Chapter 5 Karnaugh Maps

# Chapter 5 Karnaugh Maps

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## Chapter 5 Karnaugh Maps

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1. Chapter 5 Karnaugh Maps ECG 100-001 Logic Design 1 Mei Yang

2. Minimum Forms of Switching Functions • When a function is realized using AND and OR gates, the cost is directly related the number of gates and gate inputs used. • Minimum SOP: A SOP form which (a) has a minimum number of terms and (b) for those expressions which have the same minimum number of terms, has a minimum number of literals. • Minimum POS: A POS form which (a) has a minimum number of terms and (b) for those expressions which have the same minimum number of terms, has a minimum number of literals.

3. Minimizing from Minterm form

4. Why Kmap? • Problems with the simplification method using Boolean algebra • The procedures are difficult to apply in systematic way. • It is difficult to tell when you have arrived at a minimum solution. • Kmap is a systematic method, which is especially useful for simplifying functions with three or four variables.

5. Plotting Kmaps • From truth tables • From minterm/maxterm expansions • From algebraic expressions • Examples on pp. 122-124

6. 2-Variable Karnaugh Map

7. 3-Variable Karnaugh Map • Boolean adjacency -difference in one variable • Grouping adjacent 1’s

8. Grouping Principle • Groupings can contain only 1s; no 0s. • Groups can be formed only at right angles; diagonal groups are not allowed. • The number of 1s in a group must be a power of 2 – even if it contains a single 1. • The groups must be made as large as possible. • Groups can overlap and wrap around the sides of the Kmap. • Use the fewest number of groups possible.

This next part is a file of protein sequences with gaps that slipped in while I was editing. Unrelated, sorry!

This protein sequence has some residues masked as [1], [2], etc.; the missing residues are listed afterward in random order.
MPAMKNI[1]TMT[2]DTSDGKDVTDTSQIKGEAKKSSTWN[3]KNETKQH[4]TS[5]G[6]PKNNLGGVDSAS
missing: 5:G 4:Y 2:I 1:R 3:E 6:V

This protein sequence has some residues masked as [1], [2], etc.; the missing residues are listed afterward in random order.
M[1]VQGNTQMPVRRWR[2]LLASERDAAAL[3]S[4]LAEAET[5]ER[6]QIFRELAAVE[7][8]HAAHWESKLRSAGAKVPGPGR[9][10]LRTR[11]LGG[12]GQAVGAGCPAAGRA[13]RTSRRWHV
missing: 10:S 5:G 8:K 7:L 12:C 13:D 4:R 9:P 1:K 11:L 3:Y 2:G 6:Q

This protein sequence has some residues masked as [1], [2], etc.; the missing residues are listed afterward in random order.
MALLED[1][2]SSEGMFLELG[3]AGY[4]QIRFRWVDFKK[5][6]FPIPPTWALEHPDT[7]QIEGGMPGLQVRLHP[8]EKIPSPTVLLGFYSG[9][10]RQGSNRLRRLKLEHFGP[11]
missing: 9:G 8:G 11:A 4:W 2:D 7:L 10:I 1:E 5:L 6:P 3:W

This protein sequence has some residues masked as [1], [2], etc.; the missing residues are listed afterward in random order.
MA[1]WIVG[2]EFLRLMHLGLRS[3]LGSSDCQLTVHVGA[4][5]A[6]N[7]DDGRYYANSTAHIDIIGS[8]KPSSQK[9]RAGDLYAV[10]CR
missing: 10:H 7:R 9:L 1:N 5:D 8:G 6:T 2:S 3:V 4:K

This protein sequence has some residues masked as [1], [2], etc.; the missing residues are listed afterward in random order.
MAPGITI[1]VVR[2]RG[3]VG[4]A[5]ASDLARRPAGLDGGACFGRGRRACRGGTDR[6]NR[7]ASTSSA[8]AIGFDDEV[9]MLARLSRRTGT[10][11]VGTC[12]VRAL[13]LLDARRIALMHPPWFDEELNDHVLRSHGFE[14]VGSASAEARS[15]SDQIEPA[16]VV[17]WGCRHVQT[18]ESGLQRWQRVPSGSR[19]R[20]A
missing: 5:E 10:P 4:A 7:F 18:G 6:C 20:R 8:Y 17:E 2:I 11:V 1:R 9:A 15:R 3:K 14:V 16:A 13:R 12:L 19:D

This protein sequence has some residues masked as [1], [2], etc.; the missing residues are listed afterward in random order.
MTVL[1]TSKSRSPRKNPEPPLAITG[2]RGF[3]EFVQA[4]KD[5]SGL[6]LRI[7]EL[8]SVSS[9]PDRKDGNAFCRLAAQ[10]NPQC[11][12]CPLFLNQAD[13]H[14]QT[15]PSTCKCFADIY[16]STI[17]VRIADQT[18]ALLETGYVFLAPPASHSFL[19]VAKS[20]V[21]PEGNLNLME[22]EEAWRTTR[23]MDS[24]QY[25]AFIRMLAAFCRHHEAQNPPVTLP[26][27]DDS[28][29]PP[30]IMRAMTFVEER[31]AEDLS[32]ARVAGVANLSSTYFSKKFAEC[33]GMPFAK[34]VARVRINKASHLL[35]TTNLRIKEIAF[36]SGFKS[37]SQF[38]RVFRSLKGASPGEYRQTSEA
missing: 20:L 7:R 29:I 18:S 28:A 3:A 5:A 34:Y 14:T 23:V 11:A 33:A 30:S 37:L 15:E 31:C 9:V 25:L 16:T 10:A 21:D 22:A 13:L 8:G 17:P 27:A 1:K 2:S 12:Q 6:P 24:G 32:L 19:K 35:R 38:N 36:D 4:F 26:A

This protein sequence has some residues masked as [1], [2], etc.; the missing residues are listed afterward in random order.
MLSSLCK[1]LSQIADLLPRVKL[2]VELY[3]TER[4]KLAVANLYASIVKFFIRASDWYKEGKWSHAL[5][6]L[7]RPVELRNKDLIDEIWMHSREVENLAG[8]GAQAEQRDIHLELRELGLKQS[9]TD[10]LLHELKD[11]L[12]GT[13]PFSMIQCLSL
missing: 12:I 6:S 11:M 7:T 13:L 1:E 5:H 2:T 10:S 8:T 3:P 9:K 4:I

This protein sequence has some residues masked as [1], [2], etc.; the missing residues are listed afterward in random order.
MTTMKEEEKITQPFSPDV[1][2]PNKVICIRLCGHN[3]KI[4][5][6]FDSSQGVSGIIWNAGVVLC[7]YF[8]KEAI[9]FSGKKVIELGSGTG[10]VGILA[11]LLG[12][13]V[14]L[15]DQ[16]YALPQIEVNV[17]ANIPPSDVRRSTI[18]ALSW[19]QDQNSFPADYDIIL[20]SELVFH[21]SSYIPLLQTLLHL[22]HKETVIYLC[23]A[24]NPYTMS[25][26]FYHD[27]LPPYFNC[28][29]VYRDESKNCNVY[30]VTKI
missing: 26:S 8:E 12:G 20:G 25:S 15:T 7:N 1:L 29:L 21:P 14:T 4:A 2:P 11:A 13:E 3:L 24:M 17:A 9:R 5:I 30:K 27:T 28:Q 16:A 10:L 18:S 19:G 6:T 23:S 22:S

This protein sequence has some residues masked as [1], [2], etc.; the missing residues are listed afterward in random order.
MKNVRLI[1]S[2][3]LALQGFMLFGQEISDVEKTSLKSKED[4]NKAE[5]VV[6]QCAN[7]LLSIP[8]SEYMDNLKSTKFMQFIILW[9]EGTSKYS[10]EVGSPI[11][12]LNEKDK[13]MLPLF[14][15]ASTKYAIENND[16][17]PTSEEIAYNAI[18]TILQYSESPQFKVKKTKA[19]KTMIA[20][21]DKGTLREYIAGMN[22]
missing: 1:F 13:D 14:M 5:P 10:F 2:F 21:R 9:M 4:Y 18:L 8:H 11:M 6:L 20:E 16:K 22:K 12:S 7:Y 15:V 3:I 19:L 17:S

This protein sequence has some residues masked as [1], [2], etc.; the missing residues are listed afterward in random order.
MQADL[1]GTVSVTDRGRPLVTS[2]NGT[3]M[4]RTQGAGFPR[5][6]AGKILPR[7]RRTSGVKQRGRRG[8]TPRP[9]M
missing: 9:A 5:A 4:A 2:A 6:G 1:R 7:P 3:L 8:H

9. 3-Variable Karnaugh Map Grouping of adjacent 1’s • Multiple grouping

10. 3-Variable Karnaugh Map • Corresponding minterms • Adjacent minterms

11. 3-Variable Karnaugh Map

12. 4-Variable Karnaugh Map

13. 4-Variable Karnaugh Map

15. Grouping Example

16. Grouping Example

17. More than One Way of Grouping

18. A Systematic Way for Minimization • Any single one or any group of ‘1’ s is called an IMPLICANT of F. • A group (covering) that cannot be combined with some other 1’s or coverings to eliminate a variable is called PRIME IMPLICANT.

19. Minimization with Don’t Cares • Threat X’s as 1’s if you will get a larger grouping. Otherwise, treat them as 0’s.

20. Obtaining Minimum POS Equation • Grouping 0’s means obtaining a minimum SOP for F’.

21. Grouping Zeros

22. Minimization Rules • The minimum SOP expression consists of some (but not necessarily all) of the prime implicants of a function. • If a SOP expression contains a term which is NOT a prime implicant, then it CANNOT be minimum.

23. Minimization Rules • How to use prime implicants for obtaining a minimum SOP equation?

24. Essential Prime Implicants F(A,B,C,D)= BC’ +A’B’D BC’ and A’B’D are called the Essential Prime Implicants, because they cover ‘1’s that cannot be covered by any other coverings. A’CD is not an essential, and it is not included, because all 1’s are already covered, and there is no reason to add an extra term.

25. More than one solution

26. Two solutions

27. Minimum SOP • To obtain a minimum SOP equation • Include all essential prime implicants to the equation. • Check if all ones are covered by the essential prime implicants. • If there are remaining ‘1’s, include non-essential prime implicants. • There can be more than one minimum SOP equation equally valid.

28. Minimization with Don’t Cares

29. 5-Variable Karnaugh Map

30. 5-Variable Karnaugh Map

31. Example 1:F = ∑m(1,2,3,5,6,8,9,10,11,13,24, 25, 26, 27,29)

32. Example 2: F = ∑m (0,1,2,4,5,8,9,10,17,18,19,25,26) Essential prime implicants are shown in sold line groups and other prime implicants are shown in dotted line groups. F = A'B'D'+C’D'E+C'DE’+ {AB’C’E or AB’C’D}+{A’BC’D’ or A’BC’E’}